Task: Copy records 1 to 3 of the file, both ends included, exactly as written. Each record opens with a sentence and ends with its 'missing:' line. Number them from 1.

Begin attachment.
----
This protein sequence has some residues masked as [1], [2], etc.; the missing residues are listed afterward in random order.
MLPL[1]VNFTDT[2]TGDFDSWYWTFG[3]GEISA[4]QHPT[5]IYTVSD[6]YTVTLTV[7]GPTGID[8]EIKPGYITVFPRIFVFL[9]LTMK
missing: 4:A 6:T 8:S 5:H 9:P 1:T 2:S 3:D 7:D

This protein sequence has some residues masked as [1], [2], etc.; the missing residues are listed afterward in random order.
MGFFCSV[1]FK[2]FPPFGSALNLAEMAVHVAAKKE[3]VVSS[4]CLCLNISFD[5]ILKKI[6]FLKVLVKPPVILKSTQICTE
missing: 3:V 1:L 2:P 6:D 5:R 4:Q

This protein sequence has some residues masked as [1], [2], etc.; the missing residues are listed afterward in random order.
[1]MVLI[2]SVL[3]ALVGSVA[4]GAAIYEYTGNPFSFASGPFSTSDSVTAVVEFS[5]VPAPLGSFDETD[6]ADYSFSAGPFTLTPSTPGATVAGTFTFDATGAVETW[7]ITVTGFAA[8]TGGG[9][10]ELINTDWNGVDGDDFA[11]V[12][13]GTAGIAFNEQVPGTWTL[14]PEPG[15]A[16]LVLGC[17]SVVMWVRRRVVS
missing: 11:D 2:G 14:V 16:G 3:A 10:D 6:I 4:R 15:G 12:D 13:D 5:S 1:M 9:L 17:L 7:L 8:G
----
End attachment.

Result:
This protein sequence has some residues masked as [1], [2], etc.; the missing residues are listed afterward in random order.
MLPL[1]VNFTDT[2]TGDFDSWYWTFG[3]GEISA[4]QHPT[5]IYTVSD[6]YTVTLTV[7]GPTGID[8]EIKPGYITVFPRIFVFL[9]LTMK
missing: 4:A 6:T 8:S 5:H 9:P 1:T 2:S 3:D 7:D

This protein sequence has some residues masked as [1], [2], etc.; the missing residues are listed afterward in random order.
MGFFCSV[1]FK[2]FPPFGSALNLAEMAVHVAAKKE[3]VVSS[4]CLCLNISFD[5]ILKKI[6]FLKVLVKPPVILKSTQICTE
missing: 3:V 1:L 2:P 6:D 5:R 4:Q

This protein sequence has some residues masked as [1], [2], etc.; the missing residues are listed afterward in random order.
[1]MVLI[2]SVL[3]ALVGSVA[4]GAAIYEYTGNPFSFASGPFSTSDSVTAVVEFS[5]VPAPLGSFDETD[6]ADYSFSAGPFTLTPSTPGATVAGTFTFDATGAVETW[7]ITVTGFAA[8]TGGG[9][10]ELINTDWNGVDGDDFA[11]V[12][13]GTAGIAFNEQVPGTWTL[14]PEPG[15]A[16]LVLGC[17]SVVMWVRRRVVS
missing: 11:D 2:G 14:V 16:G 3:A 10:D 6:I 4:R 15:G 12:D 13:D 5:S 1:M 9:L 17:L 7:L 8:G